Sunday, May 22, 2005
Statistics Sundays 5 - I'm alive... check! Now to look into my transportation needs...
Only electricity generation produces more greenhouse gases on an annual basis What does this tell us about our transportation habits? It is clear that our personal transportation choices do have an impact on global climate change. Most of the transportation emissions come from personal vehicles. We should look for ways to reduce personal vehicle use. We can take public transit, bike, walk, or even carpool!
Alternative fuels can be made from soybeans, corn, and even vegetable oil.
Scientists are investigating natural materials as possible alternative to fossil fuel sources. Ethanol is made from corn and biodiesel can be made from soybeans or vegetable oil. When these plants are growing, they remove carbon dioxide from the air. They also release less carbon dioxide (as compared to conventional fuels) when burned. What is the downside for these fuels? For ethanol especially, the fuel production is an energy intensive process. The farmers use fossil fuels to produce the fertilizer/pesticides that they apply to the crops and to run the farm machinery. More efficient production methods are decreasing the fuel use. Also chemical free farming methods, combined with farm machinery powered by alternative fuels, reduce the greenhouse gas emission associated with ethanol production.
Scientists agree that humans are responsible for increasing temperatures that add to the effect of global warming.
For many years, the idea of global warming was hotly debated. Only recently has the scientific community come to a consensus about global warming—thanks to the work of the United Nation’s Intergovernmental Panel on Climate Change (IPCC), the world’s leading scientific committee that investigates global warming. The panel concluded in their 2001 report that average surface temperatures are increasing and that humans are causing the warming trends.
Alternative fuel technologies are NOT the only way to reduce greenhouse gas emission from transportation.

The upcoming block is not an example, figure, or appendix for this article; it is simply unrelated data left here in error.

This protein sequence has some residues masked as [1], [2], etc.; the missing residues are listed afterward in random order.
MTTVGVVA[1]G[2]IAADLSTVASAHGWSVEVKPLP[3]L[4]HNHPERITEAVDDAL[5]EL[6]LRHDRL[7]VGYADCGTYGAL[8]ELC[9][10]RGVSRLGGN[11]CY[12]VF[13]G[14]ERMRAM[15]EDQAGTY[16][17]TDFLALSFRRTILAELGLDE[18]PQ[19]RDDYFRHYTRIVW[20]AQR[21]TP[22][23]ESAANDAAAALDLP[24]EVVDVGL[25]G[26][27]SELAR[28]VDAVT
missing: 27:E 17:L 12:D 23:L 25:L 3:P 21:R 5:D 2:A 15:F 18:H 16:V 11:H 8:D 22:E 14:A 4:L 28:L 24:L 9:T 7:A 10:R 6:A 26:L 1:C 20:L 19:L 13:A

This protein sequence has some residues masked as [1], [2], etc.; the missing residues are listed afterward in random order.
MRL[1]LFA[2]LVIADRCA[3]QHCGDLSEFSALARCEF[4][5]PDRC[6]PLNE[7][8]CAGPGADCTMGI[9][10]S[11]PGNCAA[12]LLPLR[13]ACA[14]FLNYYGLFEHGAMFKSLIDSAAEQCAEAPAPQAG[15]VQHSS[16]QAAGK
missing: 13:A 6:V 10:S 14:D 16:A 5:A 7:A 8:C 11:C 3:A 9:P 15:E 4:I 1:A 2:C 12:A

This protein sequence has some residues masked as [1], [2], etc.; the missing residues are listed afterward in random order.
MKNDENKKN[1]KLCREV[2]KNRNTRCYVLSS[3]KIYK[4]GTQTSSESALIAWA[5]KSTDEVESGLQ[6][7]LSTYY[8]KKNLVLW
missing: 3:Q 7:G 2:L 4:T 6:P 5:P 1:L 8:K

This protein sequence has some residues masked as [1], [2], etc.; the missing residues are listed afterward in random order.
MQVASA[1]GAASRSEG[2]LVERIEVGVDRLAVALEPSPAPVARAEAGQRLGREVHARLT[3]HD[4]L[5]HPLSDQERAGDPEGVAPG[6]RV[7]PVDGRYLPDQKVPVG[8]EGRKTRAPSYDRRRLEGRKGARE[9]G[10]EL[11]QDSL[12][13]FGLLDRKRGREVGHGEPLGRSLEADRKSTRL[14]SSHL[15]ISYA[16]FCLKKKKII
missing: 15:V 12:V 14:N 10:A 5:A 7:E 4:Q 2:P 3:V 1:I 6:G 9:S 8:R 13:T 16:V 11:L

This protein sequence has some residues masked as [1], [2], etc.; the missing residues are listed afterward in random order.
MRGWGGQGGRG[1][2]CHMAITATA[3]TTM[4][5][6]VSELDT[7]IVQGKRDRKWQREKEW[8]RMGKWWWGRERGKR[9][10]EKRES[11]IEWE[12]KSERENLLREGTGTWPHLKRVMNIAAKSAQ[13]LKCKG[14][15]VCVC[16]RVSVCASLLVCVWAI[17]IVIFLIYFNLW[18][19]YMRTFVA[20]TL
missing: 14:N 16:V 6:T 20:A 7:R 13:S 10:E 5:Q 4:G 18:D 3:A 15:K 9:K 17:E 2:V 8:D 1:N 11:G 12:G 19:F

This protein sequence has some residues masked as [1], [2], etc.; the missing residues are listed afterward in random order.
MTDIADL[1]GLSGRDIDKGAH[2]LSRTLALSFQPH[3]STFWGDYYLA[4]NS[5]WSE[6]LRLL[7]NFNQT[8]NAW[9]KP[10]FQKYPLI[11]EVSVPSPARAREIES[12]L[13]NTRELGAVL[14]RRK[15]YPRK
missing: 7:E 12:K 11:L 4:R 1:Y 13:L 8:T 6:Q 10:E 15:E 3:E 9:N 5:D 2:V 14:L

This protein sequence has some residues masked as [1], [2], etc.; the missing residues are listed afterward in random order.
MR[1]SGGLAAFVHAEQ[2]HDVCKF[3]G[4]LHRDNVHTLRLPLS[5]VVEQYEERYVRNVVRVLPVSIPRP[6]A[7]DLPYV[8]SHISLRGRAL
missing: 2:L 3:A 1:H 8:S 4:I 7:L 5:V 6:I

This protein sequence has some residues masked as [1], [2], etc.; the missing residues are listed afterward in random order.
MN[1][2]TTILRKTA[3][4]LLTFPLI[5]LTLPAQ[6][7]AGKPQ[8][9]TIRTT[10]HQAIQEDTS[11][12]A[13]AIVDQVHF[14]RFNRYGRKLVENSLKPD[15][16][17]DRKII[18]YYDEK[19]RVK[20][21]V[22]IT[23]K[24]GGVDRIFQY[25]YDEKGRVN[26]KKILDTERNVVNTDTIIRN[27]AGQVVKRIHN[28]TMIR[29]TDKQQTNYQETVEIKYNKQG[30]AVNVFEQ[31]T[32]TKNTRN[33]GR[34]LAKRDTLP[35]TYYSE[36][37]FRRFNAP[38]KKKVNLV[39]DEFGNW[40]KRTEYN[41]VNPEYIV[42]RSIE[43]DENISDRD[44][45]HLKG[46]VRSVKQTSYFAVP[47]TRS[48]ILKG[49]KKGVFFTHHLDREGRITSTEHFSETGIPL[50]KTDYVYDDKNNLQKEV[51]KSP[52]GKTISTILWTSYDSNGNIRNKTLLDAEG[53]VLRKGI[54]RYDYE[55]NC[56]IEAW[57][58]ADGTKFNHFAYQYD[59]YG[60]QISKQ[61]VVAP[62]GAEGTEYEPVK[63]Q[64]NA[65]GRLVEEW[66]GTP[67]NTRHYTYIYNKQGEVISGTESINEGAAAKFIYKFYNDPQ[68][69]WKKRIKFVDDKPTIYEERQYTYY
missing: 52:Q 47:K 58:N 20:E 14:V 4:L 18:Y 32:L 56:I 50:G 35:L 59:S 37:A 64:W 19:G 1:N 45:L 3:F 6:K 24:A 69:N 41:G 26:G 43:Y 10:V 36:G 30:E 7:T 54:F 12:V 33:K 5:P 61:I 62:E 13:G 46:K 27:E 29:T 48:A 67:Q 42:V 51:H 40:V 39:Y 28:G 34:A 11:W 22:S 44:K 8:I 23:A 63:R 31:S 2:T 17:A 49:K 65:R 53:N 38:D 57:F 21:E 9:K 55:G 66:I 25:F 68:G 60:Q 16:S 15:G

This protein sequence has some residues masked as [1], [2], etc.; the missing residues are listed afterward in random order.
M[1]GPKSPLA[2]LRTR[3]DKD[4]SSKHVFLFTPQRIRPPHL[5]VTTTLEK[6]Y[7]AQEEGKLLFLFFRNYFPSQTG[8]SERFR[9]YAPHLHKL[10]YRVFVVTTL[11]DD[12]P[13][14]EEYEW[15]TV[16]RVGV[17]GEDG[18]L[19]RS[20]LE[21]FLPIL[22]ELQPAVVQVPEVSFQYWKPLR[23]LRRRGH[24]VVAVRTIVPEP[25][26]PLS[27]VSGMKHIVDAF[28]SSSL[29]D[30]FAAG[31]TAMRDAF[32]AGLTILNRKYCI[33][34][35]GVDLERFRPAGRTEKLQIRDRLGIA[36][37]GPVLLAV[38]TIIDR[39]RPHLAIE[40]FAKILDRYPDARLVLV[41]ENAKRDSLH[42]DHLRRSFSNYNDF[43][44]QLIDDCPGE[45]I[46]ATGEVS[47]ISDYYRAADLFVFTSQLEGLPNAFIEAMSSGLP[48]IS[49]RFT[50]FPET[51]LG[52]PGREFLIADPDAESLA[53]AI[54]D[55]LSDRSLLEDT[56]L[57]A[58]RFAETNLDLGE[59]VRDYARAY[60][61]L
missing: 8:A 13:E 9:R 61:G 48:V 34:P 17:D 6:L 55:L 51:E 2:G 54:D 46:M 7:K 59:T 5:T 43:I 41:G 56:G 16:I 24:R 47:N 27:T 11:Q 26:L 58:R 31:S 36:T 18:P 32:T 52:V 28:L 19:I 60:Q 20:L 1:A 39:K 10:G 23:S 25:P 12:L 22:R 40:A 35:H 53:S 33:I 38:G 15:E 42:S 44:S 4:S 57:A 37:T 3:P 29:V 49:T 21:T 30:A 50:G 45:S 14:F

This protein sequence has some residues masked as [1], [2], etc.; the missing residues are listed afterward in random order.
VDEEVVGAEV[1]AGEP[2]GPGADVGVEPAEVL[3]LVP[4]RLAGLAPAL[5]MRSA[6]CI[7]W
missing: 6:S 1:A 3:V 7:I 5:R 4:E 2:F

Reducing greenhouse gas emissions from transportation requires a two-step approach:
Improving technology and fuel efficiency
Increasing the use of public transportation
Alternative fuel technologies and fuels provide a lot of possibilities for reducing greenhouse gases (GHGs). They are aimed at improving fuel efficiency in personal automobiles and in public transportation vehicles such as buses and trolleys.
These technologies can become even more effective when used in public transit fleets. Public transit is already more efficient than personal vehicles and release fewer GHG per mile traveled by each passenger. By getting more people to take transit and to drive less, greater GHG reductions can be achieved. ***
Making smart decisions in the way we develop our landscape can help make using alternative modes of transportation easier. One method for doing this is for municipalities to invest in “Transit-Oriented Development” (TOD). TOD helps to create communities that provide easy access to a wide variety of transportation alternatives. This type of planned development ensures that homes, shops, schools, and businesses are located near each other. This type of development makes it easier for people to walk or bike to work, school, or the store—methods of transportation that are both good for your health and the health of the environment!
Public transportation, incredibly enough, is NOT any less popular than before.
Between 1995 and 2000, transit ridership increased 21%. What is responsible for this? City planners are recognizing that planning and transportation go hand-in-hand. Through Transit-Oriented Development, city officials are creating neighborhoods that encourage people to take transit. More and more people in cities are also turning to public transit because it is cheaper and more convenient than owning a car.
What does this mean? This is great news for the environment. The more people who take transit, the less people driving on the road! Fewer cars on the road means reduced congestion and greenhouse gas emissions.
To continue to encourage the use of public transportation, policy makers should make sure to design transit systems that are usable and convenient. Limiting parking spaces in downtown areas, creating car free zones, and providing incentives to carpool also encourage the use of more efficient transportation systems.
Even small changes in transportation habits can have a large impact on climate change. If we use transit for 5% of our daily trips, we can prevent 35 million tons of carbon dioxide (www.eesi.org) from being released. Can you replace one car trip with a transit trip, or by walking, biking, or carpooling this week? It’s that easy.